Saturday, November 2, 2013

The Fallen Leaf

Water feature near my Zen House (greenhouse)
In English, a haiku is considered to be three-line poems.  In Japan, having exactly 17 syllables and the inclusion of a seasonal word, are strictly adhered to in order for the poem to be considered a haiku.
The gingko bush is turning yellow and the Japanese maple is turning red.
By ensuring the inclusion of the seasonal reference and limiting to the 5-7-5 syllabic format, the final poem becomes a snapshot of nature, void of the poet's own emotions.  Each person reading the poem can draw their own interpretations.
A red cedar 'enso' with bamboo posts, near a small Japanese maple, small garden temple and moss pot.
Zen elements, such as simplicity, minimalism, and nature... are all felt in haiku poems.
The beginning of my new moss garden.
A Zen monk, Ryokan, recited the following haiku on his deathbed.
Showing the back,
Now showing the front
The Japanese maple tree leaves are
falling down
   A new section of my Zen garden with a water feature.
Wind... rustling leaves
the inseparable
oneness 
by John McDonald
 Red Japanese maple, water feature, smiling Buddha and cement lantern.
If the sun were a tree
Its leaves would be this shining color
And they would drop 
Over my boots
Ankle deep.
When I step
There would be the sound
of light breaking.
Tom Hennen, closing lines to "Wild Aspen Leaves, October"
In my back facing the view of the water, my husband built the torii gate.  The Japanese character is the symbol for truth, trust, belief.  It is one of the 5 basic tenets of Confucius.

Rocks from the 'round rock' beach
2 Japanese maples turning with the Autumn air
My new bell.  My husband built a small torii gate.  When I go outside I face the water and ring it 3 times.
The temple bell stops.
But the sound keeps coming 
out of the flowers.
--- Basho 
   
  
 
 
 

22 comments:

india flint said...

One of my happiest commissions was working on 'wanderlust' a production about Basho's long journey where each scene was based on a haiku.
This is a beautiful post.

ZenDotStudio said...

I am smitten by the cedar enso and the rusted good fortune character! How lovely. Such wonderful photos of the fall leaves too.

ArtPropelled said...

I feel I am sheltering in this post for a few minutes respite. Your garden is a sanctuary and the words a prayer. I love Tom Hennen's poem.

Jennifer said...

A breath of fresh air. A calming, centering place to visit often. Thank you for sharing your most wondrous garden.

Barry said...

D - it is a beautiful thing to create cal mess and simplify in one's surrounds. I enjoy coming into your garden and feeling the serenity. Interesting that you also posted on haiku. As part of the recent Maleny Celebration of Books there was a class ink writing haiku. Fiona and I attended. We now need quiet time to apply the learnings. Go well. B

Yvonne said...

Such a lovely space and lovely words. Love the round rocks. A friend gave me some tiny ones but not sure where they originated.

Andrea said...

Thank you for the lovely visit to your garden. You are a wonderful guide offering up beauty of sight, sound and spirit. Very gracious and inspiring!

Clare Wassermann said...

your garden soothes me even online! How I would love to sense it in other ways. Where is that lovely stretch of water?
Thank you for your peacefl=ul photos and your willing husband!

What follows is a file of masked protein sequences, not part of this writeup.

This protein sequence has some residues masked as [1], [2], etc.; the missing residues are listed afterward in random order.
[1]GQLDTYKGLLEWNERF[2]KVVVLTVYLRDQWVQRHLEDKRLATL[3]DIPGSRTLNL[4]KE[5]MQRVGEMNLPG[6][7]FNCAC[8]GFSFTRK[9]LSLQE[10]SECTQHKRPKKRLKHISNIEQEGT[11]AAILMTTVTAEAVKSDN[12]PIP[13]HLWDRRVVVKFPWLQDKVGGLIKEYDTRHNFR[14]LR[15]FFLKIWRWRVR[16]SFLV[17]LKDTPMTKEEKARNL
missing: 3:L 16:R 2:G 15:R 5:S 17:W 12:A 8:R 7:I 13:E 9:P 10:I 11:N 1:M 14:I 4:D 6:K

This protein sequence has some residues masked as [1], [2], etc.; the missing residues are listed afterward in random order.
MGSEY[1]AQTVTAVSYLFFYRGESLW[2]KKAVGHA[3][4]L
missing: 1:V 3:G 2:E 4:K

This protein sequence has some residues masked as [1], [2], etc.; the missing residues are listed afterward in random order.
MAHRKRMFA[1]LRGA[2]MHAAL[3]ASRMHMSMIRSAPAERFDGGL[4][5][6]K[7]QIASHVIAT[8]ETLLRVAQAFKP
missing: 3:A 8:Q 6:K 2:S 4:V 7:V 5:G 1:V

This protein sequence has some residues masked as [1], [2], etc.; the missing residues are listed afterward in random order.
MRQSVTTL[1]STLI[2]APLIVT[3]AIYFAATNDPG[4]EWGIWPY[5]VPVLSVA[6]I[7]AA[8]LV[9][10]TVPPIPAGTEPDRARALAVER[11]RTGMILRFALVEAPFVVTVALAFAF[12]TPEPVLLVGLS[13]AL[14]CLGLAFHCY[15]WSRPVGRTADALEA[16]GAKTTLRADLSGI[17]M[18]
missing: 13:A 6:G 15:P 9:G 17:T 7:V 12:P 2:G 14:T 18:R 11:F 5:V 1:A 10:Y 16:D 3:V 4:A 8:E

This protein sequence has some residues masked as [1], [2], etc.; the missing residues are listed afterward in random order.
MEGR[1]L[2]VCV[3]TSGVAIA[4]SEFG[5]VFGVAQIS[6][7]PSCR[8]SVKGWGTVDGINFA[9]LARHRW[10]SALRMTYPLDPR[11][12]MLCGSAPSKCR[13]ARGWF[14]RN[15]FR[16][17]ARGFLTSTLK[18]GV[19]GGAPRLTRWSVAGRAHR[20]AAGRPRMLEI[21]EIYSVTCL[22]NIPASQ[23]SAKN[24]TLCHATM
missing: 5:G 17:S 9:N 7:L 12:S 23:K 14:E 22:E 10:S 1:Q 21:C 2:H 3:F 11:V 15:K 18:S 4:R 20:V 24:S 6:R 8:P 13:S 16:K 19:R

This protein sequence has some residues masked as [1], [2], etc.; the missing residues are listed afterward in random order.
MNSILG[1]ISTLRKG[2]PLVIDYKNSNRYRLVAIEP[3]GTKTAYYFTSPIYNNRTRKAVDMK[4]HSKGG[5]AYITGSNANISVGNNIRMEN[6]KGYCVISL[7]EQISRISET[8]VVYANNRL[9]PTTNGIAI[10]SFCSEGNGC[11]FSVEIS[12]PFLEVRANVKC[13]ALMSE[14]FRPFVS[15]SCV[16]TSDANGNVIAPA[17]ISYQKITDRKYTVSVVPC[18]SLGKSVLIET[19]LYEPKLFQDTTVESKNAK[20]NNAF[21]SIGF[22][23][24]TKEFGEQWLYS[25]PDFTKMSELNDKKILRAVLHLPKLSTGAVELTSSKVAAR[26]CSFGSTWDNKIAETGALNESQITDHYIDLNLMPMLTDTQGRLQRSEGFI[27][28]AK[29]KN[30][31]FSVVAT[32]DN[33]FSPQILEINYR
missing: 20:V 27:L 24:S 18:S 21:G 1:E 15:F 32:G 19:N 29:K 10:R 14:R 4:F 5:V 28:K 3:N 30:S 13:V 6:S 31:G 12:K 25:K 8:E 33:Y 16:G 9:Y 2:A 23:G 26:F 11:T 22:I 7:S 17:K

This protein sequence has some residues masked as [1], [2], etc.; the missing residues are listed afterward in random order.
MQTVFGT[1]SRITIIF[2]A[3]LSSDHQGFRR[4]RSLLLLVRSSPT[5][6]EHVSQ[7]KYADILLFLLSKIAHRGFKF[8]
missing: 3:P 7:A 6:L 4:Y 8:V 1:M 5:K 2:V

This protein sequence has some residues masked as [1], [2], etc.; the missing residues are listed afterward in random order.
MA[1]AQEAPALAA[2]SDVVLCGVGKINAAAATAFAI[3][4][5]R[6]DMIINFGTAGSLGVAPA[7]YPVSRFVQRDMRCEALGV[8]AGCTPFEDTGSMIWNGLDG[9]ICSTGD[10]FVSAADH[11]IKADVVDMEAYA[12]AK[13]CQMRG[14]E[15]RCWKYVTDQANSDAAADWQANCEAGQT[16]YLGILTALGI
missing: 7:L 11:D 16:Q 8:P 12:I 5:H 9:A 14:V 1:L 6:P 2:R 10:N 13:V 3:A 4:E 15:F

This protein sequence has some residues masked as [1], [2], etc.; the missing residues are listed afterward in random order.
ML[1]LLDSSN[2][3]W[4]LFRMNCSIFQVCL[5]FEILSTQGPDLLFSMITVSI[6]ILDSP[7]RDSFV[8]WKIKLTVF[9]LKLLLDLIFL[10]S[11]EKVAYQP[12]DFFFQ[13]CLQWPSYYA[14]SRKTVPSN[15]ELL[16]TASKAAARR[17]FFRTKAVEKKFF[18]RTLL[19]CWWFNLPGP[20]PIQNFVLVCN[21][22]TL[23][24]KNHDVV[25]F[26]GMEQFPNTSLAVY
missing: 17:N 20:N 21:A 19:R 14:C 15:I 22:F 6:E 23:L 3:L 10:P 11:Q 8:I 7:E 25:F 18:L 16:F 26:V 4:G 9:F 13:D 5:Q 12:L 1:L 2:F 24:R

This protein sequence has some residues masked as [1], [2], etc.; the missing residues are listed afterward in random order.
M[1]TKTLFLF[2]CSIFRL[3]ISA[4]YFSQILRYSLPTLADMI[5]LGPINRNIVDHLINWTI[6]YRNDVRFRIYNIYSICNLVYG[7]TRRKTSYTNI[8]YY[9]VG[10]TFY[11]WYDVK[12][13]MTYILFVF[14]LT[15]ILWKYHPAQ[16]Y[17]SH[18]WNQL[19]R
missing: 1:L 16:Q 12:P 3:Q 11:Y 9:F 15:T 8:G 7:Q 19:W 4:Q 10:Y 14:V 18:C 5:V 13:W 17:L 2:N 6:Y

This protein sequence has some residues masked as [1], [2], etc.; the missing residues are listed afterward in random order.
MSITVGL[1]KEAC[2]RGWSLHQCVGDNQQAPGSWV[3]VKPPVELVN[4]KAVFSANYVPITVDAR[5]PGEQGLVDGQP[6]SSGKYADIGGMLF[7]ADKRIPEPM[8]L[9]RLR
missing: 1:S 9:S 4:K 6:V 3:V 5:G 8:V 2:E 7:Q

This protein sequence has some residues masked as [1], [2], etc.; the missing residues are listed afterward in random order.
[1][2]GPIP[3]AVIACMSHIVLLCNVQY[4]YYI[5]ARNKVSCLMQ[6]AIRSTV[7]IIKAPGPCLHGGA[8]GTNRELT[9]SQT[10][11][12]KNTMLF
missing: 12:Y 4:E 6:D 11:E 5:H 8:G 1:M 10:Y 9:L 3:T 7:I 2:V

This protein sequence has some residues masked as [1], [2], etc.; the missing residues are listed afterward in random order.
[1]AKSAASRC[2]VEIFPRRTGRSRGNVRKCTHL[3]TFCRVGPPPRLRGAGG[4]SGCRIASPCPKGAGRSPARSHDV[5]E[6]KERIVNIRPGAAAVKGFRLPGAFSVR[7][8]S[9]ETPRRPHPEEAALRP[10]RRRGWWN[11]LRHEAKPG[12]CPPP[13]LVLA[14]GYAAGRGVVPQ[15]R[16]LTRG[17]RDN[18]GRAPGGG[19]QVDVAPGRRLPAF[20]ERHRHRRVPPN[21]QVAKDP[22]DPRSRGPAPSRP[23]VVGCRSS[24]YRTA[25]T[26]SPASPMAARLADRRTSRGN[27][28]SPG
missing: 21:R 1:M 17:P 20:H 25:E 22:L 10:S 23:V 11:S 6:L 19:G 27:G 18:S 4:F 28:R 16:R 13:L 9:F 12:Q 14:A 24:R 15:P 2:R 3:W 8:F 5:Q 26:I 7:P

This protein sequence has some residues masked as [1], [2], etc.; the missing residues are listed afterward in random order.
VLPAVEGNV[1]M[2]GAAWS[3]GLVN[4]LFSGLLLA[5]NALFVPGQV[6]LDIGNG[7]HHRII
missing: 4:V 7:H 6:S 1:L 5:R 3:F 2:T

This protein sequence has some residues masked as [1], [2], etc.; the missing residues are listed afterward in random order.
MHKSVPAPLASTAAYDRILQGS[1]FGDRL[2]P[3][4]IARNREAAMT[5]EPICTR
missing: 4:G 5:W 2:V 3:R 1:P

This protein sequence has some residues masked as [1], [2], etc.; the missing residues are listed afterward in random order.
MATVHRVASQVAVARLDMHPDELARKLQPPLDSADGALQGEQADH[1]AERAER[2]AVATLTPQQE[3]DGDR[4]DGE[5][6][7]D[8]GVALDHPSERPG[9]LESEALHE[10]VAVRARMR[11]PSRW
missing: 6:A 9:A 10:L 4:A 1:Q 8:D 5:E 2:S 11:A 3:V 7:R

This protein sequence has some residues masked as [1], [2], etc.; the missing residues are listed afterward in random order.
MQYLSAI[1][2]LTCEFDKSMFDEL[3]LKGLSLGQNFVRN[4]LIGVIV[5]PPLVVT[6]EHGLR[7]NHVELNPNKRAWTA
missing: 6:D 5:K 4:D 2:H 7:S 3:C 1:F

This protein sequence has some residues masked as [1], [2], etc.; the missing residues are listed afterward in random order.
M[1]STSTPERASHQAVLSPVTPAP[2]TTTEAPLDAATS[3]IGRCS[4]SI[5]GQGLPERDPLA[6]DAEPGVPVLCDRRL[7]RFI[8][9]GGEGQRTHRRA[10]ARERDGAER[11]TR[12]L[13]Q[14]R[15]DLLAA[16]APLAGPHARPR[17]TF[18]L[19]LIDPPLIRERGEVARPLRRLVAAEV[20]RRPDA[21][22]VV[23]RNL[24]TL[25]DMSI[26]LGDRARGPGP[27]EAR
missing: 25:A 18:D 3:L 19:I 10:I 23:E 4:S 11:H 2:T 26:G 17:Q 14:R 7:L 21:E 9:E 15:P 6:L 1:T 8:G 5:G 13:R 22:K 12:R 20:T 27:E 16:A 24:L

Anna Mavromatis said...

Your ability to offer serenity through your posts is supreme; thank you!

lyle baxter said...

I could feel the breeze from the water! the new "man" in your garden is very handsome. When my husband died several years ago his fellow workers sent me a small Japanese maple to honor him. It has grown short and wide over time. now when I greet the tree I will be greeting both John and you. thanks for the lovely post.

Connie Rose said...

Wonderful post. What a beautiful place you've created.
I'm old school in the haiku department, as well...I don't like it that so many people insist on changing the rules about 5-7-5 and still feel they can call what they create haiku.
Hope you're feeling peaceful and blissful.

Valerianna said...

So much beauty here... and peace.

Jo Reimer said...

Your place on the Sound is so beautiful. I'm sure you find rest there. I'm also a fan of haiku but have trouble writing it no matter how I try.

Leslie Avon Miller said...

It seems each nook and cranny has had the attention of your artist's sense of esthetic and care. What a beautiful space you have created Donna.

Tammie Lee said...

such gorgeous details
your garden overflows with a feeling of peace that is inspiring.
and to have a view of water like that! such a grand gift!

Caterina Giglio said...

what an incredible sanctuary and thank you for bringing us in to this sacred space...

Velma Bolyard said...

this garden must be such a place of peace for you and your guests. it looks to be a place to wander wordlessly.

Jack Oudyn said...

What a beautiful garden.Having just returned from Japan and experiencing "the colour", and seeing your garden makes me want to create a similarly perfect space at my home.

tess stieben said...

Beautiful! Gardens are a blessing. A few years ago my husband built me a small "native plant" garden in our front yard as our native butterflies, bugs and birds need the native species to survive. We are slowly attempting to "naturalize" a bit of our small city plot and be rid of the "imported" grass. We started a small plot of native grass and I must say we get a lot more birds visiting now than ever before which is a delight.

Lisa JonesMoore said...

Wonderful to re-visit your blog...it's been a long time!

Don Madden said...

great colors in japanese maples.

Gaby Bee said...

Dear Donna,
Merry Christmas and a very Happy Healthy New Year to you and all your loved ones.

Gaby xo